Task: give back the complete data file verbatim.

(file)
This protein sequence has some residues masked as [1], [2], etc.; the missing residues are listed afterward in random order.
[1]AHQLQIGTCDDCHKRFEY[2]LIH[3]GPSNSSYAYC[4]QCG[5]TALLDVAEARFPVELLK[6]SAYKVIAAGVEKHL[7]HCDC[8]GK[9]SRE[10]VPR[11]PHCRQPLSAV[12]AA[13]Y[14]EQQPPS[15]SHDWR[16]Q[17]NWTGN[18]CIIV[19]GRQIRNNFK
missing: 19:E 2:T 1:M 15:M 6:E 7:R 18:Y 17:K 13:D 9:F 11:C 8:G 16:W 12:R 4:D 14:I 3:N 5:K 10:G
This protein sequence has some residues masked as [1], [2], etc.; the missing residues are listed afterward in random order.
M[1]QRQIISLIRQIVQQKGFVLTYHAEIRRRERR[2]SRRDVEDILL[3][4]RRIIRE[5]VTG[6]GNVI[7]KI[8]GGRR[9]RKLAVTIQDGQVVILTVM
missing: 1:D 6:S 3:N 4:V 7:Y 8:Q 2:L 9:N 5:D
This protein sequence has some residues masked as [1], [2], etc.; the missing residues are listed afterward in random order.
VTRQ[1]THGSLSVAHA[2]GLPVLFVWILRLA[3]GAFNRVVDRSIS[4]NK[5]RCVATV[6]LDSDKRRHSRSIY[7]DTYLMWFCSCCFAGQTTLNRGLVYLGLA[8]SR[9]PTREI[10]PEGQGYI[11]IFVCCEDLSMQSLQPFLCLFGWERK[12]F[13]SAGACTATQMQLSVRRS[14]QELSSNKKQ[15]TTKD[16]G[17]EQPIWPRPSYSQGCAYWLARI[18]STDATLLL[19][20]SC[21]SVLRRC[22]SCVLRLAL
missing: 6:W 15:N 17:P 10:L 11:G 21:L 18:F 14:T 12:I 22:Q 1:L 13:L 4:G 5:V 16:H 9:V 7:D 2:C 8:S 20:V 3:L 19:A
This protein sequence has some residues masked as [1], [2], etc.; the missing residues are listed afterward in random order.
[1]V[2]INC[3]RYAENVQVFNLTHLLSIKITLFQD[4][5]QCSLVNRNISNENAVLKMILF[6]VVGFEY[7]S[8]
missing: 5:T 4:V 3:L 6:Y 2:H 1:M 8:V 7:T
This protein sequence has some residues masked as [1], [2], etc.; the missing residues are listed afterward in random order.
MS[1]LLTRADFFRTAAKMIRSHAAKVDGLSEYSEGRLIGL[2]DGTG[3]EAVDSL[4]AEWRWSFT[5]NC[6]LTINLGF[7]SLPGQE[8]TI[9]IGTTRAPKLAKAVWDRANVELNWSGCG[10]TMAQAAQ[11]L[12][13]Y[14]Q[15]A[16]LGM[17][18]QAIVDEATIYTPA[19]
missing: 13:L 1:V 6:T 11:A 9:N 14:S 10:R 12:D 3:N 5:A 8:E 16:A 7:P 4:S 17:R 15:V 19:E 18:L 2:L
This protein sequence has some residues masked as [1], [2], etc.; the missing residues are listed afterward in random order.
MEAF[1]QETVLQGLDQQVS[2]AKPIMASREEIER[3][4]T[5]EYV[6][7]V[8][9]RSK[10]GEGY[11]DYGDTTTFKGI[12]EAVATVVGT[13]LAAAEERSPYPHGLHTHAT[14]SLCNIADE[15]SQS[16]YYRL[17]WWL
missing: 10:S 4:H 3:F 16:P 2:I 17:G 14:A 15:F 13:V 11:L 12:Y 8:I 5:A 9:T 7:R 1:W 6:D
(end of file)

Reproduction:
This protein sequence has some residues masked as [1], [2], etc.; the missing residues are listed afterward in random order.
[1]AHQLQIGTCDDCHKRFEY[2]LIH[3]GPSNSSYAYC[4]QCG[5]TALLDVAEARFPVELLK[6]SAYKVIAAGVEKHL[7]HCDC[8]GK[9]SRE[10]VPR[11]PHCRQPLSAV[12]AA[13]Y[14]EQQPPS[15]SHDWR[16]Q[17]NWTGN[18]CIIV[19]GRQIRNNFK
missing: 19:E 2:T 1:M 15:M 6:E 7:R 18:Y 17:K 13:D 9:F 11:C 8:G 16:W 12:R 4:D 14:I 3:N 5:K 10:G
This protein sequence has some residues masked as [1], [2], etc.; the missing residues are listed afterward in random order.
M[1]QRQIISLIRQIVQQKGFVLTYHAEIRRRERR[2]SRRDVEDILL[3][4]RRIIRE[5]VTG[6]GNVI[7]KI[8]GGRR[9]RKLAVTIQDGQVVILTVM
missing: 1:D 6:S 3:N 4:V 7:Y 8:Q 2:L 9:N 5:D
This protein sequence has some residues masked as [1], [2], etc.; the missing residues are listed afterward in random order.
VTRQ[1]THGSLSVAHA[2]GLPVLFVWILRLA[3]GAFNRVVDRSIS[4]NK[5]RCVATV[6]LDSDKRRHSRSIY[7]DTYLMWFCSCCFAGQTTLNRGLVYLGLA[8]SR[9]PTREI[10]PEGQGYI[11]IFVCCEDLSMQSLQPFLCLFGWERK[12]F[13]SAGACTATQMQLSVRRS[14]QELSSNKKQ[15]TTKD[16]G[17]EQPIWPRPSYSQGCAYWLARI[18]STDATLLL[19][20]SC[21]SVLRRC[22]SCVLRLAL
missing: 6:W 15:N 17:P 10:L 11:G 21:L 18:F 14:T 12:I 22:Q 1:L 13:L 4:G 5:V 16:H 9:V 7:D 2:C 8:S 20:V 3:L 19:A
This protein sequence has some residues masked as [1], [2], etc.; the missing residues are listed afterward in random order.
[1]V[2]INC[3]RYAENVQVFNLTHLLSIKITLFQD[4][5]QCSLVNRNISNENAVLKMILF[6]VVGFEY[7]S[8]
missing: 5:T 4:V 3:L 6:Y 2:H 1:M 8:V 7:T
This protein sequence has some residues masked as [1], [2], etc.; the missing residues are listed afterward in random order.
MS[1]LLTRADFFRTAAKMIRSHAAKVDGLSEYSEGRLIGL[2]DGTG[3]EAVDSL[4]AEWRWSFT[5]NC[6]LTINLGF[7]SLPGQE[8]TI[9]IGTTRAPKLAKAVWDRANVELNWSGCG[10]TMAQAAQ[11]L[12][13]Y[14]Q[15]A[16]LGM[17][18]QAIVDEATIYTPA[19]
missing: 13:L 1:V 6:T 11:A 9:N 14:S 10:R 12:D 3:N 5:A 8:E 16:A 7:P 4:S 17:R 15:V 19:E 18:L 2:L
This protein sequence has some residues masked as [1], [2], etc.; the missing residues are listed afterward in random order.
MEAF[1]QETVLQGLDQQVS[2]AKPIMASREEIER[3][4]T[5]EYV[6][7]V[8][9]RSK[10]GEGY[11]DYGDTTTFKGI[12]EAVATVVGT[13]LAAAEERSPYPHGLHTHAT[14]SLCNIADE[15]SQS[16]YYRL[17]WWL
missing: 10:S 4:H 3:F 16:P 2:I 17:G 14:A 15:F 13:V 11:L 12:Y 8:I 5:A 9:T 7:R 1:W 6:D